Jack Cahalane

In the sporting life of Courtmac and Barryroe, Jack Cahalane stands out like a beacon. His deeds on the football and hurling fields have rarely been equalled. Jack began his sporting career in the early thirties with his native Barryroe with whom he used proudly boasts he won his first medal. In 1934 the Barryroe club ceased to exist and Jack, along with John Joe Finn, a fine footballer whose career was cut short by a serious knee injury, Tim McCarthy and the legendary Mick Finn joined Clonakilty. Clon had just lost three finals in a row to Beara and with the four Barryroe men on board they lost the 1935 final to Macroom. It was to be the first of eleven senior football finals for Jack, losing again in 1936, 1938 and 1945 but winning six medals, the glorious first in 1939 and the last in 1947 with his fellow Barryroe man, Mick Finn, as captain. Jack himself captained the team in 1949, his last year on the team.

In 1993 Jack Cahalane was inducted into the Hall of Fame at Courtmacsherry Festival and the following eulogy best illustrates Jack's career with Clonakilty. "The year was '39. The sky was black with lead. Hitler invaded Poland, Chamberlain declared war and many an Irish exile sweated blood and washed down mud as they worked for Wimpy and McAlpine. Cork lost the Thunder and Lightning final to Kilkenny but on a brighter note with sheer determination, leaving the adversity of six defeats behind them, Clonakilty won the county final in dear old Skibbereen. While they were to slip back for the next two years, who can ever forget the five and half hour epic encounter with Dromtarriffe in 1941, a record which even Dublin and Meath failed to beat in 1991. Clon bounced back in 1942, the first of a three in a row. They added two more in 1946 and 1947 and the seeds of a revival in Cork football was clearly evident with a replay victory over Kerry in 1943 and All-Ireland honours in 1945 conquering Galway and Cavan with a selection which had nine Clon men. Indeed, many Barryroe people can still recall the Sam Maguire Cup being paraded down Courtmacsherry village on the night of September 26, 1945. Playing a pivotal role in Clon's rise to fame were a few Barryroe men, including the man we are honouring here tonight, Jack Cahalane. For over ten years Jack was fullback on the team and his performances were impeccable, rarley conceding a free. He was confronted by some of the greatest forwards in the county from clubs like Beara, St. Nick's, Macroom, Dohenys, Bantry Blues, Millstreet, Dromtarriffe, Duhallow West, the Army and their great arch rivals of the forties, Fermoy, whose full forward Paddy "The Hawker" O'Grady could split many a defence. We salute you Jack Cahalane as a model sportsman, who brought honour and glory to club and county and deem you a worthy recipient of the Courtmacsherry Harbour Festival Hall of Fame award for 1993".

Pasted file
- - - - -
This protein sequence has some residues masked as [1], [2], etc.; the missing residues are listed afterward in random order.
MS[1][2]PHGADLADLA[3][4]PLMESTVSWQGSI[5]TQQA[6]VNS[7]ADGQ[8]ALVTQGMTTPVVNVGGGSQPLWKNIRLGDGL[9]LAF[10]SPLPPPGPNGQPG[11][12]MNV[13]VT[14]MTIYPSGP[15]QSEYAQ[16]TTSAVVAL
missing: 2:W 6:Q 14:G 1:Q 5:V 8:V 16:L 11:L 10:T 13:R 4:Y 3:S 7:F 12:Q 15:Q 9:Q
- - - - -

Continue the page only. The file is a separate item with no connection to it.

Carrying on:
Jack pictured here with other members of the Barryroe 1931 team.

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